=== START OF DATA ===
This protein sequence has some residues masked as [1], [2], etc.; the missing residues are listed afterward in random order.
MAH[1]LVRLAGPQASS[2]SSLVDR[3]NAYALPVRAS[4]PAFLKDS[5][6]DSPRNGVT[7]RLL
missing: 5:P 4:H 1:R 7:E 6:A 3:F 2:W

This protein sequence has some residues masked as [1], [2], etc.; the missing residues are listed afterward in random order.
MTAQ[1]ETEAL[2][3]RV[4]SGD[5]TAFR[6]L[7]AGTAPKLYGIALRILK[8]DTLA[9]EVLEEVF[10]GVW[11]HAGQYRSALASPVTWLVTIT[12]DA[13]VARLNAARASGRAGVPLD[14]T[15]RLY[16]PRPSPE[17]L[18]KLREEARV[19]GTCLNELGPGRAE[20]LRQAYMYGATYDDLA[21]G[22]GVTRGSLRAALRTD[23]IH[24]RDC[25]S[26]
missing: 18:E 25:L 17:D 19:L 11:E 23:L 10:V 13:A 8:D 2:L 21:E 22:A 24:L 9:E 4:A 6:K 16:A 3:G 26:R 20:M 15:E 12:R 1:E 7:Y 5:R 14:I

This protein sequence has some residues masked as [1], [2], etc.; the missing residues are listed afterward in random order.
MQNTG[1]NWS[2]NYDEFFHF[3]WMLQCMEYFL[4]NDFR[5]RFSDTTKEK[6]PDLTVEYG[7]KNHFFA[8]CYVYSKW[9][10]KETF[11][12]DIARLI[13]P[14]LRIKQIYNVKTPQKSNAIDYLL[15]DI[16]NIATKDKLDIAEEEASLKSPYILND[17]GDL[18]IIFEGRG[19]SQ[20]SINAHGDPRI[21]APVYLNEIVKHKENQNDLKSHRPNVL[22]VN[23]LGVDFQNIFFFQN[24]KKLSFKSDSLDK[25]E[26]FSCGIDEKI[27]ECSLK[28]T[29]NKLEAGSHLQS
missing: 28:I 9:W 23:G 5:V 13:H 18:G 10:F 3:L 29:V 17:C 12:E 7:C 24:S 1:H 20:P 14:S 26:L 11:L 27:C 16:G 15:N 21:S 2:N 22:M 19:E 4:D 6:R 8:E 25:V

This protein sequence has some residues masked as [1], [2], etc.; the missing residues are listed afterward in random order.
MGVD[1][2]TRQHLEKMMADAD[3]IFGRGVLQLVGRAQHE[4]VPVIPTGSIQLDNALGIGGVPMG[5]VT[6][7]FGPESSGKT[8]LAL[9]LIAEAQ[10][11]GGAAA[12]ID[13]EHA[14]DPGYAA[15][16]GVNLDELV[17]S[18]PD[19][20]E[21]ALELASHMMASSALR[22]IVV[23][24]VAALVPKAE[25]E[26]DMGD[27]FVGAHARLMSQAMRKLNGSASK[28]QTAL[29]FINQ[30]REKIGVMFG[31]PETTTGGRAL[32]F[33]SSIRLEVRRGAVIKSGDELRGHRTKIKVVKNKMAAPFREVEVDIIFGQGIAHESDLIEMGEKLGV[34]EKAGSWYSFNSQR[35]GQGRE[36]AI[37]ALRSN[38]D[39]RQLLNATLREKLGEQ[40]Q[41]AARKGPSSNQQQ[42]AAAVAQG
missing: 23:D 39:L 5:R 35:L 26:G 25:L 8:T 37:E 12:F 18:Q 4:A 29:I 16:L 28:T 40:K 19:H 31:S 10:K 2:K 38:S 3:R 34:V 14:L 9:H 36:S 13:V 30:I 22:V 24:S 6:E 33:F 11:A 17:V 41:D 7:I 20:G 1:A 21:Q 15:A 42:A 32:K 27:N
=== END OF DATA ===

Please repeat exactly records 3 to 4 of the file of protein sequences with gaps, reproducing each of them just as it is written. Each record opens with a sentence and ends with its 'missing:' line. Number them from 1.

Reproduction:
This protein sequence has some residues masked as [1], [2], etc.; the missing residues are listed afterward in random order.
MQNTG[1]NWS[2]NYDEFFHF[3]WMLQCMEYFL[4]NDFR[5]RFSDTTKEK[6]PDLTVEYG[7]KNHFFA[8]CYVYSKW[9][10]KETF[11][12]DIARLI[13]P[14]LRIKQIYNVKTPQKSNAIDYLL[15]DI[16]NIATKDKLDIAEEEASLKSPYILND[17]GDL[18]IIFEGRG[19]SQ[20]SINAHGDPRI[21]APVYLNEIVKHKENQNDLKSHRPNVL[22]VN[23]LGVDFQNIFFFQN[24]KKLSFKSDSLDK[25]E[26]FSCGIDEKI[27]ECSLK[28]T[29]NKLEAGSHLQS
missing: 28:I 9:W 23:G 5:V 13:H 18:G 10:F 3:L 29:V 17:C 12:E 7:C 24:S 1:H 20:P 14:S 26:L 11:L 27:C 16:G 15:N 21:S 2:N 22:M 19:E 4:D 6:R 8:E 25:V

This protein sequence has some residues masked as [1], [2], etc.; the missing residues are listed afterward in random order.
MGVD[1][2]TRQHLEKMMADAD[3]IFGRGVLQLVGRAQHE[4]VPVIPTGSIQLDNALGIGGVPMG[5]VT[6][7]FGPESSGKT[8]LAL[9]LIAEAQ[10][11]GGAAA[12]ID[13]EHA[14]DPGYAA[15][16]GVNLDELV[17]S[18]PD[19][20]E[21]ALELASHMMASSALR[22]IVV[23][24]VAALVPKAE[25]E[26]DMGD[27]FVGAHARLMSQAMRKLNGSASK[28]QTAL[29]FINQ[30]REKIGVMFG[31]PETTTGGRAL[32]F[33]SSIRLEVRRGAVIKSGDELRGHRTKIKVVKNKMAAPFREVEVDIIFGQGIAHESDLIEMGEKLGV[34]EKAGSWYSFNSQR[35]GQGRE[36]AI[37]ALRSN[38]D[39]RQLLNATLREKLGEQ[40]Q[41]AARKGPSSNQQQ[42]AAAVAQG
missing: 23:D 39:L 5:R 35:L 26:G 25:L 8:T 37:E 12:F 18:Q 4:A 29:I 16:L 28:T 40:K 19:H 31:S 10:K 2:K 38:S 3:R 34:V 14:L 9:H 36:S 13:V 30:I 22:V 24:S 6:E 33:F 11:A 17:V 41:D 7:I 20:G 1:A 21:Q 15:A 42:A 32:K 27:N